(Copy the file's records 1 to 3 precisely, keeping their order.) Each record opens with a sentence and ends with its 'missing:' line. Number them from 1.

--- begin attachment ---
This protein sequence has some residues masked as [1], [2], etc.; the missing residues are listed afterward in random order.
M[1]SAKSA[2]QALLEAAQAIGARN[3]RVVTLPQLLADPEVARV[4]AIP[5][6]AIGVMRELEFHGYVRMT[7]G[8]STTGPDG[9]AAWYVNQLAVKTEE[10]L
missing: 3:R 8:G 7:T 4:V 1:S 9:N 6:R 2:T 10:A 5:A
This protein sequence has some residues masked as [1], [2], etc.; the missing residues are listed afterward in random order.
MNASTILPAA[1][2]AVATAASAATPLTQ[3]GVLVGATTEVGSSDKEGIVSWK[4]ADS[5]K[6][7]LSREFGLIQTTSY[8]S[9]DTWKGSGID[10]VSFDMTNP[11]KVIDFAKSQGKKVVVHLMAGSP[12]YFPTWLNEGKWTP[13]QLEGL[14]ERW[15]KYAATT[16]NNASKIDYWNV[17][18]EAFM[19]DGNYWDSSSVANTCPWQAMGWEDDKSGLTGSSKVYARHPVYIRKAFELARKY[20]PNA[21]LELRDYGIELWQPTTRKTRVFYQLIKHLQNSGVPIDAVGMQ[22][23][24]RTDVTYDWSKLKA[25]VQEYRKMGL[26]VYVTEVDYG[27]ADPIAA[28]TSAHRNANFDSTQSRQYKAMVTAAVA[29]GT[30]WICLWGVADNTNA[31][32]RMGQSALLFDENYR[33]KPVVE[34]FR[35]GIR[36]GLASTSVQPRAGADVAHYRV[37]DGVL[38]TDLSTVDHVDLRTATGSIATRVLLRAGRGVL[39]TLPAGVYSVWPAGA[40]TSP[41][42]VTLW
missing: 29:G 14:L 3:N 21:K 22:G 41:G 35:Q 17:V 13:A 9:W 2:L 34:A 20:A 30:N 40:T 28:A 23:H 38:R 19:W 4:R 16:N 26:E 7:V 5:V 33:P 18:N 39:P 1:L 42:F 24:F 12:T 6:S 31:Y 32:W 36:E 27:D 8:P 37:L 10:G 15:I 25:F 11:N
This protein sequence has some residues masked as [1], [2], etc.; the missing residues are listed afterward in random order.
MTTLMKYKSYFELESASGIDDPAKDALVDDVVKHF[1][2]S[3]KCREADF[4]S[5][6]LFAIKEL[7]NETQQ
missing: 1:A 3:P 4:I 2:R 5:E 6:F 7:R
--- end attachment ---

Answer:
This protein sequence has some residues masked as [1], [2], etc.; the missing residues are listed afterward in random order.
M[1]SAKSA[2]QALLEAAQAIGARN[3]RVVTLPQLLADPEVARV[4]AIP[5][6]AIGVMRELEFHGYVRMT[7]G[8]STTGPDG[9]AAWYVNQLAVKTEE[10]L
missing: 3:R 8:G 7:T 4:V 1:S 9:N 6:R 2:T 10:A 5:A
This protein sequence has some residues masked as [1], [2], etc.; the missing residues are listed afterward in random order.
MNASTILPAA[1][2]AVATAASAATPLTQ[3]GVLVGATTEVGSSDKEGIVSWK[4]ADS[5]K[6][7]LSREFGLIQTTSY[8]S[9]DTWKGSGID[10]VSFDMTNP[11]KVIDFAKSQGKKVVVHLMAGSP[12]YFPTWLNEGKWTP[13]QLEGL[14]ERW[15]KYAATT[16]NNASKIDYWNV[17][18]EAFM[19]DGNYWDSSSVANTCPWQAMGWEDDKSGLTGSSKVYARHPVYIRKAFELARKY[20]PNA[21]LELRDYGIELWQPTTRKTRVFYQLIKHLQNSGVPIDAVGMQ[22][23][24]RTDVTYDWSKLKA[25]VQEYRKMGL[26]VYVTEVDYG[27]ADPIAA[28]TSAHRNANFDSTQSRQYKAMVTAAVA[29]GT[30]WICLWGVADNTNA[31][32]RMGQSALLFDENYR[33]KPVVE[34]FR[35]GIR[36]GLASTSVQPRAGADVAHYRV[37]DGVL[38]TDLSTVDHVDLRTATGSIATRVLLRAGRGVL[39]TLPAGVYSVWPAGA[40]TSP[41][42]VTLW
missing: 29:G 14:L 3:N 21:K 22:G 41:G 35:Q 17:V 13:A 9:W 2:L 34:A 20:A 30:N 40:T 28:A 23:H 38:R 19:W 4:R 16:N 26:E 7:V 5:V 33:P 18:N 39:P 1:L 42:F 24:F 12:T 6:S 31:Y 32:W 36:E 27:D 8:P 37:L 10:G 15:I 25:F 11:N
This protein sequence has some residues masked as [1], [2], etc.; the missing residues are listed afterward in random order.
MTTLMKYKSYFELESASGIDDPAKDALVDDVVKHF[1][2]S[3]KCREADF[4]S[5][6]LFAIKEL[7]NETQQ
missing: 1:A 3:P 4:I 2:R 5:E 6:F 7:R